J. Russell says:
The thing that amazes me, and saddens me, is that 20% non-believers of all stripes are a larger block Evangelicals yet we hold nowhere near that much political power. In fact to be publicly identified as a non-believer when running for office is the kiss of death. Why is that?

At 20% we should hold huge political power, yet we are vilified and scapegoated at every turn.
Why is that?

In reply to an earlier post on Mar 15, 2013 11:29:32 AM PDT
The Weasel says:
J. Russell says:
Comments?
***
I'm pretty sure it's the War on Christmas.

In reply to an earlier post on Mar 15, 2013 11:32:16 AM PDT
Last edited by the author on Mar 15, 2013 11:34:13 AM PDT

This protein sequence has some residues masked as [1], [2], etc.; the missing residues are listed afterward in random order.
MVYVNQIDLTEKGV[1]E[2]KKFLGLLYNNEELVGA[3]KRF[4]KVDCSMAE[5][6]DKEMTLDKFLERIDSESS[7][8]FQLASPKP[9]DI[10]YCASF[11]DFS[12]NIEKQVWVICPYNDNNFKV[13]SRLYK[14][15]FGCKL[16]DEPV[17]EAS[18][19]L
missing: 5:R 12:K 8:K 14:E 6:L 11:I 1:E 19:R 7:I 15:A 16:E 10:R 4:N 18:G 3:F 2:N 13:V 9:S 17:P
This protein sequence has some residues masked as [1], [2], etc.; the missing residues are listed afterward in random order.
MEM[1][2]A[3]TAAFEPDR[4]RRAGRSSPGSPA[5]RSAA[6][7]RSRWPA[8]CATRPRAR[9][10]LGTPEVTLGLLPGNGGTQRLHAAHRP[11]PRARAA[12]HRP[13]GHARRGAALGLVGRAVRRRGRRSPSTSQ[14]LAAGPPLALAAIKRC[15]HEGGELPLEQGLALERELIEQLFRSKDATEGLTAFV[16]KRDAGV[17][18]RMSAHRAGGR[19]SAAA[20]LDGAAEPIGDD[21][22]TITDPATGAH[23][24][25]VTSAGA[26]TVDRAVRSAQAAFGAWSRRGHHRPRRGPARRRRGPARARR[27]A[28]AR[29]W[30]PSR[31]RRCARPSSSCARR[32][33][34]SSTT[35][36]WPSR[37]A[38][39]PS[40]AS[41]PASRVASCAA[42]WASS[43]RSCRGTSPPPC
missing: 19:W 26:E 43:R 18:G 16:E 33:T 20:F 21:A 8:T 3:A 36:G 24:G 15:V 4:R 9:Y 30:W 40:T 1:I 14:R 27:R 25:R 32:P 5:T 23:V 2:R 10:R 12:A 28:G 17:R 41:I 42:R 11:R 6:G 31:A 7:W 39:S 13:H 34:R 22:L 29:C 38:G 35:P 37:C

W.T. Keeton says:
So you're saying that atheists have grown to where they now have the exact statistical importance as the dentists who don't recommend Trident sugarless gum (1 out of 5)?

In reply to an earlier post on Mar 15, 2013 11:37:02 AM PDT
"So you're saying that atheists have grown to where they now have the exact statistical importance as the dentists who don't recommend Trident sugarless gum (1 out of 5)?"

The key word is "grown"... or, should I say, "growing."

In reply to an earlier post on Mar 15, 2013 12:00:41 PM PDT
J. Russell says:
Well Bill 20% is a larger % of the populous who self identify as Evangelical Christians yet they hold tremendous political power and we don't. All I am asking is why is that? What % of the American populous is African American and how much political power to they hold? What % of the American populous is Jewish and how much political power to they hold compared to non-believers.